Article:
Illustration by Adelaide Tyrol
It’s May and my first year in Vermont. I look out my office window to see a flock of robins land in the staghorn sumac trees that line the backyard. Before I can think, “Spring is here,” a snow squall hits. Through the driving snow, I see the robins pulling seeds out of the fuzzy, brownish red sumac seed clusters – now dusted with white snow – and eating them.
Seven years later, it’s the first week in April. I walk out of the hospital holding my newborn son in my arms. Frenzied motion on my left attracts my attention. A small tree is covered in small, red fruit – crabapples, I think. Each small, red orb carries a white cap of snow. There is a cedar waxwing on every branch, attacking the fruit.
It’s February, some year in between. I’m riding a chairlift at a ski resort when a flash of reddish orange in a tree catches my eye. The color is so intense that at first I can’t figure out what it is. But as the chairlift gets closer, I see it is a huge mass of berries, bowed low from the weight of the snow. There are more berry clumps in the tree, and more still in another tree several yards away. I’ve ridden this chairlift dozens, if not hundreds of times before; why haven’t I noticed these mountain ashes and their clusters of bright berries?
And why haven’t our winter-resident birds (such as crows, blue jays, purple finches, and grouse) noticed them either? It turns out that our local birds haven’t exactly missed these clumps of flame-colored berries here or there; instead, they seem to turn up their bills at these berries, which look tasty enough to us humans. These berries often feed fall-migrant birds, but if they don’t, they are often passed over by our winter birds only to end up feeding the northbound migrant birds in the spring.
Of course, this depends on many factors. If there is a shortage of the winter nuts, cones, and berries that our year-rounders usually favor, our birds will help themselves to berries they usually disdain. What caught my eye is how frequently these second-tier, often-bypassed berries are red.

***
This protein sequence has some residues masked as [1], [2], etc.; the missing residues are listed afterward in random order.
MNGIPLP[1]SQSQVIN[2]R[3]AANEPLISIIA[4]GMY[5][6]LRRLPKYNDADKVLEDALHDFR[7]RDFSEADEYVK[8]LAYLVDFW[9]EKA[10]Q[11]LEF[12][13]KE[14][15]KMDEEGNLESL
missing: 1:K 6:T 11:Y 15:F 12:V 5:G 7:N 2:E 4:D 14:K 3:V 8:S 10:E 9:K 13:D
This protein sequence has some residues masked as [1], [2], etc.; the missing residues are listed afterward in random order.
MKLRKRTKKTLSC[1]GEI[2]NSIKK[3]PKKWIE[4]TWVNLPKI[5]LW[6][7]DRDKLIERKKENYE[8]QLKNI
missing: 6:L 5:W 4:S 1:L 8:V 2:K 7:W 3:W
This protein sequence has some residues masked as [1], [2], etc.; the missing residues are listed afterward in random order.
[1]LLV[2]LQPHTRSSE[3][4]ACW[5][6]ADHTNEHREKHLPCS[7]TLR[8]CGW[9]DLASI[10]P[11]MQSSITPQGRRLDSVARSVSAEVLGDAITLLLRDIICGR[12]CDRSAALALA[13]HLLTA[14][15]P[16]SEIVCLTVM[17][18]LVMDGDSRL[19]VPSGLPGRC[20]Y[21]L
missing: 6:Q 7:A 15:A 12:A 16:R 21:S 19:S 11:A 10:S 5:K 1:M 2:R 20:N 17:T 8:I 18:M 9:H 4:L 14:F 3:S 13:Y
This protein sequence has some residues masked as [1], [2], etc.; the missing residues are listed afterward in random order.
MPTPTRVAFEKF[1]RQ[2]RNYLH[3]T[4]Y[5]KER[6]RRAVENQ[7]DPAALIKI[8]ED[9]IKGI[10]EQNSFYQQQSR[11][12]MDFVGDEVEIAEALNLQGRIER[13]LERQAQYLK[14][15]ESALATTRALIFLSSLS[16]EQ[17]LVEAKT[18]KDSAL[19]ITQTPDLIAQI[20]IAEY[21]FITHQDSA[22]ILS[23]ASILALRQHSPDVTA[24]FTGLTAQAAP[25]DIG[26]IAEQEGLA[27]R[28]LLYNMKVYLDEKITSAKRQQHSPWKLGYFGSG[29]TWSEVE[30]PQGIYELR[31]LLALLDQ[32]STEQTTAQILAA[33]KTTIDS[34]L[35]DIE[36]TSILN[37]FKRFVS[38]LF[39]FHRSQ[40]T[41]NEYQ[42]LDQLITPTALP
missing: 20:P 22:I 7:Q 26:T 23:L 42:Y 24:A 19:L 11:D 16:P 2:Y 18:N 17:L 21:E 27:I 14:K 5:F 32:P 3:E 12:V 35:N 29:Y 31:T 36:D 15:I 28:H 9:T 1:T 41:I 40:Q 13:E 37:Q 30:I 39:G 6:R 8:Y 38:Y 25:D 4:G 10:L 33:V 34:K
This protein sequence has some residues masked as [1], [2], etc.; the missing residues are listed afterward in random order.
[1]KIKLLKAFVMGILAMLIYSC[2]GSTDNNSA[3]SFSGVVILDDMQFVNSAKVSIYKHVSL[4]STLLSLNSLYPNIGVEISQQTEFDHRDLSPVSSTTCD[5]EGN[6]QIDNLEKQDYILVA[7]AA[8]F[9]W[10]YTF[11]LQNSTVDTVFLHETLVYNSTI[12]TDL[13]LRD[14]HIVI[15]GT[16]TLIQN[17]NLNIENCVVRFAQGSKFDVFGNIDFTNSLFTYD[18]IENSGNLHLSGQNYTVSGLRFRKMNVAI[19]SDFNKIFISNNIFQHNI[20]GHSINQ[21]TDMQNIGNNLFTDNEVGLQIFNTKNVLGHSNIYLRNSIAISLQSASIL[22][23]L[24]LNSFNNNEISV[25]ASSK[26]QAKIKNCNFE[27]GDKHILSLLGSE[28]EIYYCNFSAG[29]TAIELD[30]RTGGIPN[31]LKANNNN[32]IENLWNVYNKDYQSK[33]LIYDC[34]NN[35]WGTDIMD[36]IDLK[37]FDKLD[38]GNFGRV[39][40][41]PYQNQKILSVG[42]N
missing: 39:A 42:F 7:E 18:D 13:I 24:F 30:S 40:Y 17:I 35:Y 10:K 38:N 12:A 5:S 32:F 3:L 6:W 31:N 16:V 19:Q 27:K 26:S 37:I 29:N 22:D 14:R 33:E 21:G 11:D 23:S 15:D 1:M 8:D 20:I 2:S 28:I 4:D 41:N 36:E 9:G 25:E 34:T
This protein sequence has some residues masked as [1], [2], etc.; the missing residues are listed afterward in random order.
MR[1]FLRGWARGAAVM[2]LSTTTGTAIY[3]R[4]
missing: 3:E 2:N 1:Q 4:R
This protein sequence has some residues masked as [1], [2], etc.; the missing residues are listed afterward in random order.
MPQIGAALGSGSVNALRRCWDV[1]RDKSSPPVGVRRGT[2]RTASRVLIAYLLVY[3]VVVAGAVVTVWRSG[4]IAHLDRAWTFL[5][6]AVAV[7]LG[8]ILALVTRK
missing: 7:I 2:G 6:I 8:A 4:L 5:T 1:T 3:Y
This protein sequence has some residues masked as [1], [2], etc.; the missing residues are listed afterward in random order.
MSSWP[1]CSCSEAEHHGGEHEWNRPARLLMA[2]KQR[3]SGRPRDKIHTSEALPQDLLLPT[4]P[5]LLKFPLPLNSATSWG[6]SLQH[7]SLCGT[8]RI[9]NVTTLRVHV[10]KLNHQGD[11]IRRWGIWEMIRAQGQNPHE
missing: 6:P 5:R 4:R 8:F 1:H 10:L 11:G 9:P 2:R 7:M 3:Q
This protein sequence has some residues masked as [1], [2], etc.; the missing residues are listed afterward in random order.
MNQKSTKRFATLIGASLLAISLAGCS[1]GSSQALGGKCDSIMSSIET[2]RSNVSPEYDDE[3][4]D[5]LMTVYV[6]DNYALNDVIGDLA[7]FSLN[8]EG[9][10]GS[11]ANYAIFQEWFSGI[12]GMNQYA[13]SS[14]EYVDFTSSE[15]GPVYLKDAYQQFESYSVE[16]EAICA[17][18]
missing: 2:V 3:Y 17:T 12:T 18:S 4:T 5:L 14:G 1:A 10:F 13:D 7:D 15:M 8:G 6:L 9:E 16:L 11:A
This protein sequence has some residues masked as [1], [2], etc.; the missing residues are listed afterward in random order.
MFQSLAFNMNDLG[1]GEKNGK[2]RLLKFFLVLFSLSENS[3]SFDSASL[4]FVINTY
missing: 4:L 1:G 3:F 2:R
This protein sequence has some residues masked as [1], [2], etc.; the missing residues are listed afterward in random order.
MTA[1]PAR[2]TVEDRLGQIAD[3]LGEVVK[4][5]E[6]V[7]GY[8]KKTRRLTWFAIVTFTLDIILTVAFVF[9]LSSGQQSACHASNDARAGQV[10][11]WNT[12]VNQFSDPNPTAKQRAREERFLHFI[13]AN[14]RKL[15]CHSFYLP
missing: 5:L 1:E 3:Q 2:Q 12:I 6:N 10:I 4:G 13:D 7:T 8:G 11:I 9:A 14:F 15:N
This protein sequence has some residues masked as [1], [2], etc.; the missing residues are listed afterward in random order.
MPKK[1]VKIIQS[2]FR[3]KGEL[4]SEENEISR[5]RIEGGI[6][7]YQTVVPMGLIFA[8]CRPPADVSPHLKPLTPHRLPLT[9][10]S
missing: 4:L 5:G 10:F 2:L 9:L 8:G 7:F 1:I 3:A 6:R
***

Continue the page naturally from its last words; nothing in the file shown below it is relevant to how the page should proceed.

Mountain ash, highbush cranberry, winterberry, mountain holly: all have red berries that you may very well see hanging around all winter. Don’t be fooled by winterberry and mountain holly, our two native hollies. They are deciduous (losing their leaves in fall) unlike the celebrated European holly of Christmas fame, and their red berries stand alone on the twig as winter arrives.
But no plant suddenly sprouts red berries in midwinter. Late summer and fall are filled with red berries, but only some of them hang on. Which berries last through the fall, into the winter, and even into the spring, depends a little bit on planning and a little bit on luck.
Bernd Heinrich’s book, Winter World, offers the best explanation I’ve found for why some berries endure longer than others. Sweet, juicy berries are quickly gobbled up by birds heading south and by bears fattening themselves for the winter. The berries that remain are described as “dry,” “acidic,” “bitter,” or some combination of those. Our winter-resident birds avoid this meager fare when they can afford to.
But there is a luck factor, too, in which red berries persist. Heinrich describes his highbush cranberries lasting through the winter unless there is a waxwing invasion. (These birds tend to come to our area in winter either in large numbers or not at all.) Heinrich also describes the plants that grow these berry survivors as “stingy.” They are stingy with juice and stingy with sugar. And there is probably no stingier berry than that of the staghorn sumac. These berries are so fuzzy and so lean that they seem more likely to be spread by the wind than by the eat-and-poop method most berry plants use.
Many of our red-berried shrubs are among the first trees that grow up when an agricultural field is abandoned, including sumacs, hawthorns, chokecherries, and pin cherries. Could it be that the overall strategy of these shrubs is to avoid having their berries eaten by our local residents in winter so as to hitch a ride in the spring with the long-distance (and hungrier) migrants, who have a better chance of giving their seed a lift to newly abandoned pastures farther afield?
In any event, keep an eye out for red berries as winter gives way to spring. Because, while there may be nothing more symbolic of spring than a robin pulling up an earthworm, in a May snowstorm, it may be these red berries of winter that provide the only buffet in town.
Madeline Bodin is a freelance writer who lives in Andover, Vermont.